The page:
In Still Life, Melissa Milgrom peels back the skin on contemporary taxidermy, revealing all the blood and guts of a hobby focused on making the dead appear alive.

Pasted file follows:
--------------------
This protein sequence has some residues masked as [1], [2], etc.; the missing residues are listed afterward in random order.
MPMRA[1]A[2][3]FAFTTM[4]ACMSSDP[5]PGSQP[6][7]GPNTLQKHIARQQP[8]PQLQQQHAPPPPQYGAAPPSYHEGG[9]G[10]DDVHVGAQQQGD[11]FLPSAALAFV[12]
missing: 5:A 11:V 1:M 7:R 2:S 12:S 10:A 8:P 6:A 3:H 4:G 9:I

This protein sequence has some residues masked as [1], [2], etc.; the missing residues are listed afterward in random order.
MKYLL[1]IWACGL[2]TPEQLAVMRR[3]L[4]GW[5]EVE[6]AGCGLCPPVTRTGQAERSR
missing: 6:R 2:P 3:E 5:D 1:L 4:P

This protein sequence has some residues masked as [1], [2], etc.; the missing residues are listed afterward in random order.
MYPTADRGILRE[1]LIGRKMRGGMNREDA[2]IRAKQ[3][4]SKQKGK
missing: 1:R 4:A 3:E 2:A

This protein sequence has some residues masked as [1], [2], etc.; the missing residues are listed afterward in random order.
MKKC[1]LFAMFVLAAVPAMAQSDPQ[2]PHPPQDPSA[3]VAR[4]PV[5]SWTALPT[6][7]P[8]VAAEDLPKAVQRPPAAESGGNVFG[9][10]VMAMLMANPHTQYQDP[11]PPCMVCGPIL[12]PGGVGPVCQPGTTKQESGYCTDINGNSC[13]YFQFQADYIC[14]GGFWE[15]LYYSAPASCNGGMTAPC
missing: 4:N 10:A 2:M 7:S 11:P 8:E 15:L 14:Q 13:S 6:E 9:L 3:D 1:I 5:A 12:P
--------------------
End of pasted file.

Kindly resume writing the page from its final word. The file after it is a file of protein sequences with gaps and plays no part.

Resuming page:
She profiles a motley assortment of practicing taxidermists who, she discovers, deeply revere the critters they're fleshing, macerating, and sculpting into art. There's in-your-face Emily Mayer, head of Britain's Guild of Taxidermists and best known for her work on the cow heads and animal parts in Damien Hirst's controversial art pieces. And then there's Ken Walker, determined to win Best of Show at the World Taxidermy Championships (WTC) with his re-creation of the extinct prehistoric Irish elk. Milgrom also hangs out with the folks working behind the scenes at the Smithsonian as it prepares a new mammal exhibit (they use Garnier Nutrisse Luscious Mango hair dye to darken the Bengal tigers stripes) and takes taxidermy lessons from the family who works with the American Museum of Natural History's exhibits. Naturally, reading about a trade whose tools include brain spoons, eyehooks, and tail splitters makes the retch factor high, especially when Milgrom gets her hands dirty to mount a squirrel for the WTC. The judge's deem her entry subpar (its eyes aren't aligned, and anatomically, it's a Barbie doll), but though Milgrom is unable to make her squirrel appear lifelike, she does succeed in animating the dark and strange world of taxidermy.